Diana Abgar (1859-1937) - The World's First Female Ambassador
Diana Hovhannes Abgar (Abgaryan) - Armenian writer, publicist and diplomat, author of nine books on the Armenian Genocide. Being appointed as the diplomatic representative and Consul General of Armenia in Japan on July 21, 1920, she became the first woman ambassador in the world.
Diana Aghabek (Anahit Aghabekyan) was born on October 12, 1859 in Burma (modern Myanmar). She belonged to the Aghabekyan family, whose ancestors were deported to Persia from Dzhugha during the mass resettlement of Armenians by order of Shah Abbas in 1604-1605.
Later, her parents emigrated to India. After graduating from the seminary, where she received an excellent English education, she married a wealthy Armenian merchant Mikael Abgar (Abgaryan). The marriage ceremony took place on June 18, 1889 in Hong Kong.
After marriage, the young family settled in Japan, in the port city of Kobe, on the Pacific coast. There they founded a company dealing with the export and import of goods. They also owned the "Great Eastern Hotel". It was in Japan, that Diana took up literary activities.
After the sudden death of her husband in 1906, Diana continued her activities in the literary field, at the same time taking over the management of the company until her son came of age. After moving with her children to the port city of Yokohama, she opened another trading house that did business with China, Europe and the United States.
A few years later, Diana was offered a job in the protocol department of the Japanese Ministry of Foreign Affairs. Soon she became a prominent figure in diplomatic circles.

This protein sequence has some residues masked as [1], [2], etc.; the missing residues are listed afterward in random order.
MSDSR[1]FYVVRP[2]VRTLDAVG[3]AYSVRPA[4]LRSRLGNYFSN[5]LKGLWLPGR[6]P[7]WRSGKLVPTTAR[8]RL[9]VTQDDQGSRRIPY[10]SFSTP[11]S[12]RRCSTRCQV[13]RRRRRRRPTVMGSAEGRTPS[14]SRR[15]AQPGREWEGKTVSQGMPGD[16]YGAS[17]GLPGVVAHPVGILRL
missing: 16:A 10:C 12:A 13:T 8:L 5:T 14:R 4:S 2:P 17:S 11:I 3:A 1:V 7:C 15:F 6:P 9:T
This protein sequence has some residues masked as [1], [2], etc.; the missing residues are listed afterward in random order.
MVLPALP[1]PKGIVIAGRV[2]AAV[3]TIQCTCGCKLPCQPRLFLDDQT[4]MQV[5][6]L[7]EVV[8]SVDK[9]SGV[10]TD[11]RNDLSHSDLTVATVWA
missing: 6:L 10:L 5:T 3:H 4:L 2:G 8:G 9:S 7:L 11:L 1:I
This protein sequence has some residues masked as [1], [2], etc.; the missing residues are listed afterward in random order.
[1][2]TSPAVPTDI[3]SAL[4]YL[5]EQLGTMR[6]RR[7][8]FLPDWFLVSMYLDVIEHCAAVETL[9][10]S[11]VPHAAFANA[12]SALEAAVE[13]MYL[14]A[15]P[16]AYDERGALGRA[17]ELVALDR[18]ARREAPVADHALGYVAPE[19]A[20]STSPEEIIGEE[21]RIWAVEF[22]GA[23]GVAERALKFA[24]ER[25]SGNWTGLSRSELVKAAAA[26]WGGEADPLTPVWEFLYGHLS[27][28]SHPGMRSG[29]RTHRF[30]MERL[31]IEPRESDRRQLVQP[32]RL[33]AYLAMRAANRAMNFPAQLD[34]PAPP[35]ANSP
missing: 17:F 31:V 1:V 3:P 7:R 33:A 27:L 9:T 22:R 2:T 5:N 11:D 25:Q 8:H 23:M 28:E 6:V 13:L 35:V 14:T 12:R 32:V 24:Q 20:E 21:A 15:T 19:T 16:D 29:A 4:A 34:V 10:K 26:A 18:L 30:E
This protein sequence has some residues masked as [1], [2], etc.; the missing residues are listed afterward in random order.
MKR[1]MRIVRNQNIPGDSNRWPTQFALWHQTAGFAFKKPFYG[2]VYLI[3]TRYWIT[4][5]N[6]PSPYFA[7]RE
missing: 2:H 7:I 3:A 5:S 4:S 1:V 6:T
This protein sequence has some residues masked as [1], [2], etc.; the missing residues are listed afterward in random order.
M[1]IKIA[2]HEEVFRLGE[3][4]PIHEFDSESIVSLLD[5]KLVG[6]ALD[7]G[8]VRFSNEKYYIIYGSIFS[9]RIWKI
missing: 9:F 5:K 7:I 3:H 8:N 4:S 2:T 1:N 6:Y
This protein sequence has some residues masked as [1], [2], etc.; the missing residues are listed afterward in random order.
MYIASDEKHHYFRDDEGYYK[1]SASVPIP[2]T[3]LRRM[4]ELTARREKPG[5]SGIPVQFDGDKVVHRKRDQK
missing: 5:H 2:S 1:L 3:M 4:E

On the eve of the First World War and during the war, Diana Abgar gave lectures on the Armenian people, wrote articles, collaborated with the English-language newspapers of Yokohama - "The Japan Gazette" and "Far East". In the second decade of the 20th century, thanks to the Japan Newspaper publishing house, 8 novels by Diana Abgar were published in English.
What were her books all about? About the Armenians under the Ottomans. About how hard it is not just to live, but to survive, being under the yoke of a stranger, living every day and every hour in fear for your family, your relatives and for all Armenians. How terrible it is to live, knowing that tomorrow you can be kicked out of the house or even killed.
Diana was one of the few who at the beginning of the 20th century raised the issue of the Armenian Genocide and contributed to making it relevant in the context of the world agenda. Being a patriot of Armenian people, she tried in practice to be useful to her compatriots and Armenia, where she had never been.
Diana Abgar helped numerous Armenian refugees in every possible way, who, through Siberia and Japan, sought to move to the USA and Canada. She appealed to the strong and influential people of this world for the salvation of the Armenian nation.
As a result of her activities, in 1918 Japan officially recognized the independence of the First Republic of Armenia, and Diana Abgar was solemnly appointed as the Ambassador of Armenia to Japan. Thus, she became the first woman in the world to hold a diplomatic post.
Catholicos of All Armenians Gevorg, appreciating the activities of Diana Abgar, in 1926 honored her with a special decree. Throughout her life, Diana Abgar was a follower of the Armenian Apostolic Church, and until the end of her life she maintained contact with Echmiadzin.
Diana Abgar died at the age of 67 on July 8, 1937 in Yokohama, where she was buried in the cemetery for foreigners, next to her husband. At the moment, Abgar's grave is under the patronage of the Armenian-Japanese Friendship Society in Tokyo.